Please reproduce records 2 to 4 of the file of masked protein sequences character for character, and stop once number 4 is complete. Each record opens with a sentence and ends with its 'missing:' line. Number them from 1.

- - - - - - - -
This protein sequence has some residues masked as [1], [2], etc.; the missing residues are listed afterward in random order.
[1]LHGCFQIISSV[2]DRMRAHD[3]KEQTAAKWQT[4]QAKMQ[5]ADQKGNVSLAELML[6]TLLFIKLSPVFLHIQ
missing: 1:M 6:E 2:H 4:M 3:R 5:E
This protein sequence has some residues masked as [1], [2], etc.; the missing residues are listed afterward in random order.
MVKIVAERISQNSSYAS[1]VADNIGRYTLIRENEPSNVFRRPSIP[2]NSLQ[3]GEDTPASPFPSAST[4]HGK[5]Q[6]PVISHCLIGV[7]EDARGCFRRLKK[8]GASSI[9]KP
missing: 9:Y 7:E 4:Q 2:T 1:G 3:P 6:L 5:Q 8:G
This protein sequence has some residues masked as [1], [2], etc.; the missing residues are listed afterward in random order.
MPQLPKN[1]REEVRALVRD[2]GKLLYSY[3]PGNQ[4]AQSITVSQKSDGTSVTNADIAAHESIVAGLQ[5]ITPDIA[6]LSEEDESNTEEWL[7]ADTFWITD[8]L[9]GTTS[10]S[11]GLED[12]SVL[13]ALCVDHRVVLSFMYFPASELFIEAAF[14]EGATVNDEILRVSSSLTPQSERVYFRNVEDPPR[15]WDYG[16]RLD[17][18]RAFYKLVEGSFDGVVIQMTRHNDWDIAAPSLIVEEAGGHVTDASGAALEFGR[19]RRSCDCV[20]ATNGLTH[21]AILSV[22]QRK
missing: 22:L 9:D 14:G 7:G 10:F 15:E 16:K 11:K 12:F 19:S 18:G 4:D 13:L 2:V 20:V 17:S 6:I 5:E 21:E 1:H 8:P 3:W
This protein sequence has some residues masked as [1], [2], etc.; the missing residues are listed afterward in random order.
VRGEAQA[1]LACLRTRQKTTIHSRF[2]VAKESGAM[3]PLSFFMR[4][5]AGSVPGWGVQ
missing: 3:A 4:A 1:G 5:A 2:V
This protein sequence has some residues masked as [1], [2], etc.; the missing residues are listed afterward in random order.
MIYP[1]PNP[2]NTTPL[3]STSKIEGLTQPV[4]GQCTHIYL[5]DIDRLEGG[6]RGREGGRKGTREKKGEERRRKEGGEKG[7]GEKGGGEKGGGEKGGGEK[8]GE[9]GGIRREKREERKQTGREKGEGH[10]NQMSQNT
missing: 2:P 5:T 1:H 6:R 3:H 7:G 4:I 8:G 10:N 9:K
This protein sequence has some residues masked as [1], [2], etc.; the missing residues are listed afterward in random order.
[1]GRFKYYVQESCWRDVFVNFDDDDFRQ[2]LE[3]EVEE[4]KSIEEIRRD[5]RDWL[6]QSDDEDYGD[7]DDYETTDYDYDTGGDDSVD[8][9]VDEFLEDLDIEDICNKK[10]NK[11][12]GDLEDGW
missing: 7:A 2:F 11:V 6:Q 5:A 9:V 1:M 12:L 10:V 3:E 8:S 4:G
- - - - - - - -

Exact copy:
This protein sequence has some residues masked as [1], [2], etc.; the missing residues are listed afterward in random order.
MVKIVAERISQNSSYAS[1]VADNIGRYTLIRENEPSNVFRRPSIP[2]NSLQ[3]GEDTPASPFPSAST[4]HGK[5]Q[6]PVISHCLIGV[7]EDARGCFRRLKK[8]GASSI[9]KP
missing: 9:Y 7:E 4:Q 2:T 1:G 3:P 6:L 5:Q 8:G
This protein sequence has some residues masked as [1], [2], etc.; the missing residues are listed afterward in random order.
MPQLPKN[1]REEVRALVRD[2]GKLLYSY[3]PGNQ[4]AQSITVSQKSDGTSVTNADIAAHESIVAGLQ[5]ITPDIA[6]LSEEDESNTEEWL[7]ADTFWITD[8]L[9]GTTS[10]S[11]GLED[12]SVL[13]ALCVDHRVVLSFMYFPASELFIEAAF[14]EGATVNDEILRVSSSLTPQSERVYFRNVEDPPR[15]WDYG[16]RLD[17][18]RAFYKLVEGSFDGVVIQMTRHNDWDIAAPSLIVEEAGGHVTDASGAALEFGR[19]RRSCDCV[20]ATNGLTH[21]AILSV[22]QRK
missing: 22:L 9:D 14:G 7:G 10:F 15:E 16:K 11:K 12:F 19:S 18:G 4:D 13:L 2:V 20:V 17:S 6:I 5:E 21:E 1:H 8:P 3:W
This protein sequence has some residues masked as [1], [2], etc.; the missing residues are listed afterward in random order.
VRGEAQA[1]LACLRTRQKTTIHSRF[2]VAKESGAM[3]PLSFFMR[4][5]AGSVPGWGVQ
missing: 3:A 4:A 1:G 5:A 2:V